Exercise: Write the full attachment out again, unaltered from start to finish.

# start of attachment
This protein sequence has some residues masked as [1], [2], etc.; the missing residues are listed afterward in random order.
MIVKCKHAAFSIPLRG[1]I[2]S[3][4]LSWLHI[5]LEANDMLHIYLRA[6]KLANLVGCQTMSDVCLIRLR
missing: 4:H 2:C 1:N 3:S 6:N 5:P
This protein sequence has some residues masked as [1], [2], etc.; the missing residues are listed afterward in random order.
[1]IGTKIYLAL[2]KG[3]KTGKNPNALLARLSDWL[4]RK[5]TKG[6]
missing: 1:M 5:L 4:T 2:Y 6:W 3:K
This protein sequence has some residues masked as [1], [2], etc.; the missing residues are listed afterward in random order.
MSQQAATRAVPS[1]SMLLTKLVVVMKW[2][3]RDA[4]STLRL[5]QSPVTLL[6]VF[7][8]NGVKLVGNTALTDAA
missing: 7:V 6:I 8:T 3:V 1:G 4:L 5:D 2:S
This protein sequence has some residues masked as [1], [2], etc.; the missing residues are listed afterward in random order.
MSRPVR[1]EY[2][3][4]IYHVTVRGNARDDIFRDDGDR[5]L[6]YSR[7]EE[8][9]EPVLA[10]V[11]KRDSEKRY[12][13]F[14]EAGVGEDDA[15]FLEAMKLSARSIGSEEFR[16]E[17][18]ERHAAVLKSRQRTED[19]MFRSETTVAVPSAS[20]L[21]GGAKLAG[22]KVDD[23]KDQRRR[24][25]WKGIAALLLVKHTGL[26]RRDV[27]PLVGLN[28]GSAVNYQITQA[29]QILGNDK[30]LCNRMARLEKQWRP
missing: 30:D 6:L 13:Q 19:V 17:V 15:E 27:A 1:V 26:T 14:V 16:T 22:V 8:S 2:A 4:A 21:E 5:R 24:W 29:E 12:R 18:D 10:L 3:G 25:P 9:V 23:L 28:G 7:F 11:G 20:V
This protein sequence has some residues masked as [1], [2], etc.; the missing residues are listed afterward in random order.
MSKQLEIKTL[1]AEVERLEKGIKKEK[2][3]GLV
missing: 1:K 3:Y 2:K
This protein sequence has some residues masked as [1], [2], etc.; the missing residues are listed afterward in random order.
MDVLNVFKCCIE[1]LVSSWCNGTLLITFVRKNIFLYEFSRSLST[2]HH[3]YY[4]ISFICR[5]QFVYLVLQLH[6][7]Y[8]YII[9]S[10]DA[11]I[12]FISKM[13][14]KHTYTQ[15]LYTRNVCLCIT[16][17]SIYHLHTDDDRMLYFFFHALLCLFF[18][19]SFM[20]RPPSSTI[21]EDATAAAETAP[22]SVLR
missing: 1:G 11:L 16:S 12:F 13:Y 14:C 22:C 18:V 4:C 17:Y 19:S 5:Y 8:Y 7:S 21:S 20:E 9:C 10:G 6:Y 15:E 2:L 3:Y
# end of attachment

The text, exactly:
This protein sequence has some residues masked as [1], [2], etc.; the missing residues are listed afterward in random order.
MIVKCKHAAFSIPLRG[1]I[2]S[3][4]LSWLHI[5]LEANDMLHIYLRA[6]KLANLVGCQTMSDVCLIRLR
missing: 4:H 2:C 1:N 3:S 6:N 5:P
This protein sequence has some residues masked as [1], [2], etc.; the missing residues are listed afterward in random order.
[1]IGTKIYLAL[2]KG[3]KTGKNPNALLARLSDWL[4]RK[5]TKG[6]
missing: 1:M 5:L 4:T 2:Y 6:W 3:K
This protein sequence has some residues masked as [1], [2], etc.; the missing residues are listed afterward in random order.
MSQQAATRAVPS[1]SMLLTKLVVVMKW[2][3]RDA[4]STLRL[5]QSPVTLL[6]VF[7][8]NGVKLVGNTALTDAA
missing: 7:V 6:I 8:T 3:V 1:G 4:L 5:D 2:S
This protein sequence has some residues masked as [1], [2], etc.; the missing residues are listed afterward in random order.
MSRPVR[1]EY[2][3][4]IYHVTVRGNARDDIFRDDGDR[5]L[6]YSR[7]EE[8][9]EPVLA[10]V[11]KRDSEKRY[12][13]F[14]EAGVGEDDA[15]FLEAMKLSARSIGSEEFR[16]E[17][18]ERHAAVLKSRQRTED[19]MFRSETTVAVPSAS[20]L[21]GGAKLAG[22]KVDD[23]KDQRRR[24][25]WKGIAALLLVKHTGL[26]RRDV[27]PLVGLN[28]GSAVNYQITQA[29]QILGNDK[30]LCNRMARLEKQWRP
missing: 30:D 6:L 13:Q 19:V 17:V 15:E 27:A 1:V 26:T 14:V 16:T 22:V 8:S 2:A 4:A 21:E 5:R 24:W 29:E 12:R 18:D 10:L 3:G 25:P 9:V 23:L 28:G 7:F 11:G 20:V
This protein sequence has some residues masked as [1], [2], etc.; the missing residues are listed afterward in random order.
MSKQLEIKTL[1]AEVERLEKGIKKEK[2][3]GLV
missing: 1:K 3:Y 2:K
This protein sequence has some residues masked as [1], [2], etc.; the missing residues are listed afterward in random order.
MDVLNVFKCCIE[1]LVSSWCNGTLLITFVRKNIFLYEFSRSLST[2]HH[3]YY[4]ISFICR[5]QFVYLVLQLH[6][7]Y[8]YII[9]S[10]DA[11]I[12]FISKM[13][14]KHTYTQ[15]LYTRNVCLCIT[16][17]SIYHLHTDDDRMLYFFFHALLCLFF[18][19]SFM[20]RPPSSTI[21]EDATAAAETAP[22]SVLR
missing: 1:G 11:L 16:S 12:F 13:Y 14:C 22:C 18:V 4:C 17:Y 19:S 5:Y 8:Y 7:S 21:S 20:E 9:C 10:G 6:Y 15:E 2:L 3:Y